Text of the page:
She left the safety of her home and tracked down her son in the middle of a full-scale riot. Not a simple task, I was in Los Angeles during the April 1992 riots over the acquittal of the police officers who had beaten Rodney King. I know from first-hand experience that during a riot is not the best time to leave the house. I pray to God that I never have to live through another one. Some people seem to think that after finding him she should have asked him to share his feelings, taken his PlayStation away or had him write, “I will not throw rocks at the police” one hundred times.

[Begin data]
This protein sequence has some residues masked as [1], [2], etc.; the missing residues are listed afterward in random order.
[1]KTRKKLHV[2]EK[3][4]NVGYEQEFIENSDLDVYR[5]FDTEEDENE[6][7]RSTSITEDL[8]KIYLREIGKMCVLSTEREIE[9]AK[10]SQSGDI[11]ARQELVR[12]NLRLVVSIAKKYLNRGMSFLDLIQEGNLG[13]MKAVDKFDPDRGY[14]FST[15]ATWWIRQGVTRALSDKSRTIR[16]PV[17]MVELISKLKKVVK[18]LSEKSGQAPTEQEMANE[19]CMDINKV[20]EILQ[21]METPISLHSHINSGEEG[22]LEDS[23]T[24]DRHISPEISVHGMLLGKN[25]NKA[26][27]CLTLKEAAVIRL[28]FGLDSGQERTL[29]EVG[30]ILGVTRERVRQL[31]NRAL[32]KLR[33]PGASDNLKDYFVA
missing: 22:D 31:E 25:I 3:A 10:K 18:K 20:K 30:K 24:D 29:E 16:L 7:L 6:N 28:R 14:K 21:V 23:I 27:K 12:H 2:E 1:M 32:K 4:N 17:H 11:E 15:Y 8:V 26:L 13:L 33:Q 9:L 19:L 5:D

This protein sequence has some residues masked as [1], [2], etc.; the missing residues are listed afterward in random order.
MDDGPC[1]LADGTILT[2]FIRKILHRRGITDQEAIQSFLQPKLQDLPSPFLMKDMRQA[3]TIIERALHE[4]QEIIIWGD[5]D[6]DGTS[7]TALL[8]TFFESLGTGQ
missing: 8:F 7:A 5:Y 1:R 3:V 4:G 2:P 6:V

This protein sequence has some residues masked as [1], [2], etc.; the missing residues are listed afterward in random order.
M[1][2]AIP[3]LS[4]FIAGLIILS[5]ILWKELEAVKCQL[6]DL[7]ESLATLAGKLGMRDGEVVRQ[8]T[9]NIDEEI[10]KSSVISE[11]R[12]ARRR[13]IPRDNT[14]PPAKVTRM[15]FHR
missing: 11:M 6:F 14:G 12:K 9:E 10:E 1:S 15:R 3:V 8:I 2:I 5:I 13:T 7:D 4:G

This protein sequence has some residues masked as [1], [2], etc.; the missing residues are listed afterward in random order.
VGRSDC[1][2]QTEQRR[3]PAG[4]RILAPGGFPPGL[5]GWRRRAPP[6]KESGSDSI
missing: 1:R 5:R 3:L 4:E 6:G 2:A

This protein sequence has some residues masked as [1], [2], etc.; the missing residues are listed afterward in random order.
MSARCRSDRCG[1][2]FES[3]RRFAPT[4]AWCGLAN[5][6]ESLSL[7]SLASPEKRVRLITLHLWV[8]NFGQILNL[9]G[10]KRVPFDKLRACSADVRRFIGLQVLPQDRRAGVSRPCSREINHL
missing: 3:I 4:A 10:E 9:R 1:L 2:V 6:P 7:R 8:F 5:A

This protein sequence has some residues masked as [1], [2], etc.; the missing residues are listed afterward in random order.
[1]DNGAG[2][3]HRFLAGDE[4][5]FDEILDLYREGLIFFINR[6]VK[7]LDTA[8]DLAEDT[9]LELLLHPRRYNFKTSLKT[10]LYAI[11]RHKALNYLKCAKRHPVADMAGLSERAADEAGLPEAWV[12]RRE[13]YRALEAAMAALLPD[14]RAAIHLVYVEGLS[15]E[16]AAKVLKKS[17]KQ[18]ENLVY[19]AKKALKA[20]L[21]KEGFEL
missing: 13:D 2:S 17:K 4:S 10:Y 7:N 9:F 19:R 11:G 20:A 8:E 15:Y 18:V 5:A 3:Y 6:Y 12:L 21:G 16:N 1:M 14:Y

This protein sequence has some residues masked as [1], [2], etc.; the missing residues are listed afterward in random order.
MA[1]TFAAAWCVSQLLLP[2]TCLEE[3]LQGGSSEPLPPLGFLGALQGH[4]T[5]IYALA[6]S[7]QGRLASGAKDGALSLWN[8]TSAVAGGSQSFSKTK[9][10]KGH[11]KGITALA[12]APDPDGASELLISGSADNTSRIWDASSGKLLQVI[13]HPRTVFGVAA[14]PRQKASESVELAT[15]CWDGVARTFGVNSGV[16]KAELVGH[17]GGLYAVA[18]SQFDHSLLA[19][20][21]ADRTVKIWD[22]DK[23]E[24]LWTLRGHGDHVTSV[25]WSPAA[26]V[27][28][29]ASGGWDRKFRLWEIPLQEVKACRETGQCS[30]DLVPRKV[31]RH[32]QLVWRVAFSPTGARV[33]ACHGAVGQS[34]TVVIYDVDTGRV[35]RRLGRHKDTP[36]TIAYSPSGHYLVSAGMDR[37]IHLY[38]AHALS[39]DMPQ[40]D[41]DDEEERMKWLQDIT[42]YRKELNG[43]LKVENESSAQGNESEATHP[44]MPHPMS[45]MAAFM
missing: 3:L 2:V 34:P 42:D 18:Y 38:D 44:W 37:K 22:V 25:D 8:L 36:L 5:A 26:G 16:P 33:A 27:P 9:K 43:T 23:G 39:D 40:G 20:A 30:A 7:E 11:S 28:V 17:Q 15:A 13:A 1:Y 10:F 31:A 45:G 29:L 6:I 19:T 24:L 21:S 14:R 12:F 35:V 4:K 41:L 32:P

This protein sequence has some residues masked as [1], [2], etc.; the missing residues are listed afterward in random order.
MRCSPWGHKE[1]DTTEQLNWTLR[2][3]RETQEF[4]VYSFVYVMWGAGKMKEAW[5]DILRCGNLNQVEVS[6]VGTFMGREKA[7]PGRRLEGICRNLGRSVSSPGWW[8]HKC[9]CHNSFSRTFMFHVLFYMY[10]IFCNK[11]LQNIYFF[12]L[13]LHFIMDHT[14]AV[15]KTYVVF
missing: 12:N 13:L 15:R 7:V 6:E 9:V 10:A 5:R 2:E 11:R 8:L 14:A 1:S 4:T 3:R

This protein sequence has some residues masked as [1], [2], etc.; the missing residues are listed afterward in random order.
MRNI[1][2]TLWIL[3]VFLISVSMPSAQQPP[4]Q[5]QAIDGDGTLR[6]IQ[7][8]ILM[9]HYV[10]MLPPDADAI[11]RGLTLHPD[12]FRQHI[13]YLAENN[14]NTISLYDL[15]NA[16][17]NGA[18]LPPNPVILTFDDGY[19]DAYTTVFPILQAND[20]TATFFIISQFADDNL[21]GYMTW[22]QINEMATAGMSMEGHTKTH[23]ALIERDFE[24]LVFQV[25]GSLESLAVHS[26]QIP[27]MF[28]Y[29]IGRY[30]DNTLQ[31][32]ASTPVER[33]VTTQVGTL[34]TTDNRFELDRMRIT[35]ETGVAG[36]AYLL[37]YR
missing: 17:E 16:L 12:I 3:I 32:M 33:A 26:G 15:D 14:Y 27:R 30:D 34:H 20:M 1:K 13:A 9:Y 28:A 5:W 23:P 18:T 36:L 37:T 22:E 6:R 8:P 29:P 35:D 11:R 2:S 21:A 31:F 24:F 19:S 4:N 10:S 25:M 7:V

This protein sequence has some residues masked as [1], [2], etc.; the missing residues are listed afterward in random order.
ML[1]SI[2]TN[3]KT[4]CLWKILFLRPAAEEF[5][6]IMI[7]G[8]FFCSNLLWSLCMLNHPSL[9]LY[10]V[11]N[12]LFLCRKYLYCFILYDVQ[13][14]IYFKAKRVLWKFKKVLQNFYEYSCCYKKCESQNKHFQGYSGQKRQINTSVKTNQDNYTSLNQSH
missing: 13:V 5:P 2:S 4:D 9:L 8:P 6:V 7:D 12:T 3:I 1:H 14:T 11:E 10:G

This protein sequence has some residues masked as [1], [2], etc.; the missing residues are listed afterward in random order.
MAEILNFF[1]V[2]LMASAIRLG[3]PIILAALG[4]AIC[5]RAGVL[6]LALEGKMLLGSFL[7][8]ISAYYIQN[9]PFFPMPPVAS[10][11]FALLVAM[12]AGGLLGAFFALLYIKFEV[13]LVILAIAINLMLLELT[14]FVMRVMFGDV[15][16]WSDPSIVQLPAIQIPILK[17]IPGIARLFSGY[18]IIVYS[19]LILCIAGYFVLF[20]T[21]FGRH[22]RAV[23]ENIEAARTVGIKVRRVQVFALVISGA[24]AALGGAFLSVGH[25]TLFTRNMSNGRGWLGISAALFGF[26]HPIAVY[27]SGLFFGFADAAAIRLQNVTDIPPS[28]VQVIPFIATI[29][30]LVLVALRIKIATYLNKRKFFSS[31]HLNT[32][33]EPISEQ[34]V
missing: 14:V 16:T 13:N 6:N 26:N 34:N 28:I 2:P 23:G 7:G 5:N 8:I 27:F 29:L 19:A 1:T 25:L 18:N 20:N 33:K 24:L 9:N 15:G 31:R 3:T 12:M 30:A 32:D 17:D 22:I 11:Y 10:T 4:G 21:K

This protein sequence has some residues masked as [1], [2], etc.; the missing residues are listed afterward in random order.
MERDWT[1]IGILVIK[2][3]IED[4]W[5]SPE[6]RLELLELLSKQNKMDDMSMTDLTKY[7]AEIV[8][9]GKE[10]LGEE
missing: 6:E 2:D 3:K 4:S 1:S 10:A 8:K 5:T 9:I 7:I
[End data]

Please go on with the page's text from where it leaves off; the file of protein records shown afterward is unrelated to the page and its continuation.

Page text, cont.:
As I followed this story last week, one thing that clobbered me, is there is no one size fits all solution when it comes to correcting kids. Toya Graham’s confrontation with her son also confirmed that some folks don’t understand the difference between abuse and discipline. Her child had disobeyed her and gotten himself into a very dicey situation, and she took decisive action. From what I saw the slaps didn’t hurt him much if at all. Once a boy gets to be sixteen he’s not a little kid anymore, and it’s very hard for most mothers to hurt them with their hands anymore; those days are over, never to return. I should know because when I was sixteen my momma was busy raising me and my younger brother. Believe me, she bopped me upside the head at least once.